Tuesday, May 24, 2022

Shows with Asian-American stars I'd like to see streaming--REDUX

Last year, to celebrate Asian-American Pacific Islander Month, I took a quick look at 10 BOTNS-era series that featured Asian Americans and that I wouldn't mind see come to a streaming video on demand (SVOD) service. Today I follow up and see if any made it or seem closer to arrival!

I have pasted my original list below and put my new comments in beautiful blue underneath each item.  Here we go:

This one is much more difficult because of the lack of Asians on television in the 1970s and 1980s.  So to get a respectable list, I cheated and focused on shows that aren't streaming--some of these are on DVD--and ones that featured Asian-Americans in the supporting cast, not just leads. If I am missing some worthy efforts of the 1970s and 1980s--and I know I am--please add your own suggestions in the comments. 

1) Mr. T and TinaNotorious Pat Morita flop from the creator of Welcome Back, Kotter that only lasted 5 episodes but has some historical value for the Asian-American casting. Poor Morita left Happy Days for this.

UPDATE: No way, but at least I have One-Armed Pat Morita on my desk if not his old sitcom:

2) OharaSpeaking of Pat Morita, this short-lived police procedural (1987-1988; I am actually surprised it made it to 30 episodes) is worth a spot on this list for this alone:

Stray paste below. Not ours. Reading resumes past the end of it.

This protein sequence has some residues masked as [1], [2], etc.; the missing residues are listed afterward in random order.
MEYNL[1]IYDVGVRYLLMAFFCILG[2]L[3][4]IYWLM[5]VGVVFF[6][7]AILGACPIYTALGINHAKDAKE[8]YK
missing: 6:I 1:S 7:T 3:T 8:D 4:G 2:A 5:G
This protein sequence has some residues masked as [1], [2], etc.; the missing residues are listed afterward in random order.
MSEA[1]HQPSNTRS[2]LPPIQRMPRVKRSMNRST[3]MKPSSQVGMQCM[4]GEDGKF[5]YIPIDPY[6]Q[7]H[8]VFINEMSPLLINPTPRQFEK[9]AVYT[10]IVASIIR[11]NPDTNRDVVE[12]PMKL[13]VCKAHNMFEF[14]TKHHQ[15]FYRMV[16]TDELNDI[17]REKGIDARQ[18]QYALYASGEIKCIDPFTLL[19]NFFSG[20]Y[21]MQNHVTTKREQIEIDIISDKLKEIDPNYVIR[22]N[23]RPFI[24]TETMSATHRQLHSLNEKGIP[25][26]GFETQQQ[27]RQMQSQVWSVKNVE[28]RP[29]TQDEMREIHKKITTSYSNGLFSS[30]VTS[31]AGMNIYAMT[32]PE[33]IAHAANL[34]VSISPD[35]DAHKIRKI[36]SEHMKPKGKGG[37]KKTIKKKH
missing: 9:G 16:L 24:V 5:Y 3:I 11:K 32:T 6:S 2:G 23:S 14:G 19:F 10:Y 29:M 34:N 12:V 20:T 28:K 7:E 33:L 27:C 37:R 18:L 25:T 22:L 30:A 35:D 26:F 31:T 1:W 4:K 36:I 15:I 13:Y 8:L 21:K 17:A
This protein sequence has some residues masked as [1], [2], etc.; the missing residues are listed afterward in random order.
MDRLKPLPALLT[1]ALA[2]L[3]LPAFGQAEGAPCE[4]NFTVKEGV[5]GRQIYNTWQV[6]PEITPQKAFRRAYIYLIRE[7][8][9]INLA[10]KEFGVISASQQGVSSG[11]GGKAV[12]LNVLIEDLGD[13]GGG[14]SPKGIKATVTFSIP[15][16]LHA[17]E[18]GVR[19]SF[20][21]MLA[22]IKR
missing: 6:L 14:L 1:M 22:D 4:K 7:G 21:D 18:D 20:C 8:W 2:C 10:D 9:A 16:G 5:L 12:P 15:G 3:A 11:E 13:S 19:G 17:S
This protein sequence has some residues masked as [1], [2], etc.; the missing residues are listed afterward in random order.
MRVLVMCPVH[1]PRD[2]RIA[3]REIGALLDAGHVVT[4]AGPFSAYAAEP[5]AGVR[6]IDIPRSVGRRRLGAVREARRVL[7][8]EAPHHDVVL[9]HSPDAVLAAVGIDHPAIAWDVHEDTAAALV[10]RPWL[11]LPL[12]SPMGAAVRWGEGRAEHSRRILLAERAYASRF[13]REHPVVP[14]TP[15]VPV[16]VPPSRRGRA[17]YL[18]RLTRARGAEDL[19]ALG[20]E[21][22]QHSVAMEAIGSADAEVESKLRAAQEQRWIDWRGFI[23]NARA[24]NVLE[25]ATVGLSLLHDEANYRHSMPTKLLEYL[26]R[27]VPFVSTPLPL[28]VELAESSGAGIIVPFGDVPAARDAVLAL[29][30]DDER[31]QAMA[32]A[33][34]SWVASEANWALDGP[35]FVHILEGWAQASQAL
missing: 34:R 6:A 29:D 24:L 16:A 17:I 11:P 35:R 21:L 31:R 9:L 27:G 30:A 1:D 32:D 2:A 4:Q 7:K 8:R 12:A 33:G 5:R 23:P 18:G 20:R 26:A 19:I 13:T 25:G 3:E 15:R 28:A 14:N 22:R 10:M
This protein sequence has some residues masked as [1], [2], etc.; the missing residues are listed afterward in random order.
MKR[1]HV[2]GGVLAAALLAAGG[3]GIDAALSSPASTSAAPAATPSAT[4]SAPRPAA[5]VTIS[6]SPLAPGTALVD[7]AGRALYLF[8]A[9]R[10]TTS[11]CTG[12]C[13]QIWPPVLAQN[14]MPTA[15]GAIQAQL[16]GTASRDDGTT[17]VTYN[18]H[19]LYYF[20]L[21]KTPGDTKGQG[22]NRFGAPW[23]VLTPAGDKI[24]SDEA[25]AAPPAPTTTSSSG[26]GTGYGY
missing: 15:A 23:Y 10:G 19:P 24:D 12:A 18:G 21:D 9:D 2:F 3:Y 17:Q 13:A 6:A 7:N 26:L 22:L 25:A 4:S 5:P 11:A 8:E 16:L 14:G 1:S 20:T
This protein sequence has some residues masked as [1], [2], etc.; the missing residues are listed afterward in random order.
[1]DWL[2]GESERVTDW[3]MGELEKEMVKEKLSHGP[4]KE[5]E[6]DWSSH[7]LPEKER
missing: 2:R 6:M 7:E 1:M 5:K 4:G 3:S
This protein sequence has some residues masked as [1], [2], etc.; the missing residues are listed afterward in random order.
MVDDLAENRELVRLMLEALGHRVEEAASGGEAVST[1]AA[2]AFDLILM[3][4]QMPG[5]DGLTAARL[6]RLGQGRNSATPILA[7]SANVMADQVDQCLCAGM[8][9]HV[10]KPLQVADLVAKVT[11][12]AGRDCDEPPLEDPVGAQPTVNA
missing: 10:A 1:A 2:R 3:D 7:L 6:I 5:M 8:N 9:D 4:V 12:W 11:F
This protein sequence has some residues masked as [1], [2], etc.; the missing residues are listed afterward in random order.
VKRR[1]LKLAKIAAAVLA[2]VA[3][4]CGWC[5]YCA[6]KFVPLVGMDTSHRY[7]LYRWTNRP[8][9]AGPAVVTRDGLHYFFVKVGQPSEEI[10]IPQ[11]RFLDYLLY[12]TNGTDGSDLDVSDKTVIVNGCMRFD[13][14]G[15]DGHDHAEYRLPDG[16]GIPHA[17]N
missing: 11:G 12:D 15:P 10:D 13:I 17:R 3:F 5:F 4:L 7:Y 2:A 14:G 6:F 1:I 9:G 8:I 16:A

UPDATE: You know, i could actually see this happening IF Warner 1) still had Warner Archive Instant 2) was doing anything with its older TV shows.

3) SidekicksSee above. Actually, see this promo again:

UPDATE: Well, we got to watch the promo again! Owned by Disney, which has little interest in deep catalog material.

4) The Amazing Chan Clan: It's not high art, but it could at least be thrown up on Boomerang. Keye Luke plays Chan in this incarnation of the famous detective.

UPDATE: Boomerang is still around for some reason but almost never adds anything, so it seems highly unlikely, but at least it's on DVD.

5) LongstreetIt's a reach, but this series featuring James Franciscus as a blind investigator has cult status in part because it features Bruce Lee in a handful of episodes. Shouldn't anything with Bruce Lee be available?

UPDATE: Again, you would think Bruce Lee would be seen as a draw. Maybe, just maybe, Paramount would license it out to Tubi or someone like that since it has no interest in putting short-lived programs on its own streamer.

6) Quincy M.E.: Shoutout to Quince's awesome right-hand man Sam Fujiyama. I have been yearning to see this one on streaming video on demand pretty much ever since Netflix dropped all its Universal catalog shows years ago.

UPDATE: I have no idea why this remains on the shelf, but maybe Peacock will trot it out eventually.

7) and 8): China Beach and Tour of DutyWhere are the 1980s Vietnam War shows? 

UPDATE: HEY! We got one! Tour of Duty made it to Crackle last year, and all 3 seasons are still available as of this writing.

9) Kung Fu: It was on Prime Video for a very short time, but now is MIA despite a relatively high-profile reboot running on CW. Seems like a natural for HBO Max. And, yes, David Carradine was the lead, but the show also starred Keye Luke.

UPDATE: You would think the ongoing reboot, which was just renewed, would give impetus to do something with this one, but it hasn't been anywhere since it got the quick hook from Prime. This seems like one you could see showing up on FreeVee any day.

10) The Courtship of Eddie's FatherMiyoshi Umeki played the Corbetts' housekeeper in this gentle family sitcom (another James Komack show) which aired on the gone-but-not-forgotten Warner Archive Instant.

UPDATE: Yep, if Warner Instant were around...No buzz or signs of life on this one, but I could see Tubi licensing it at some point.

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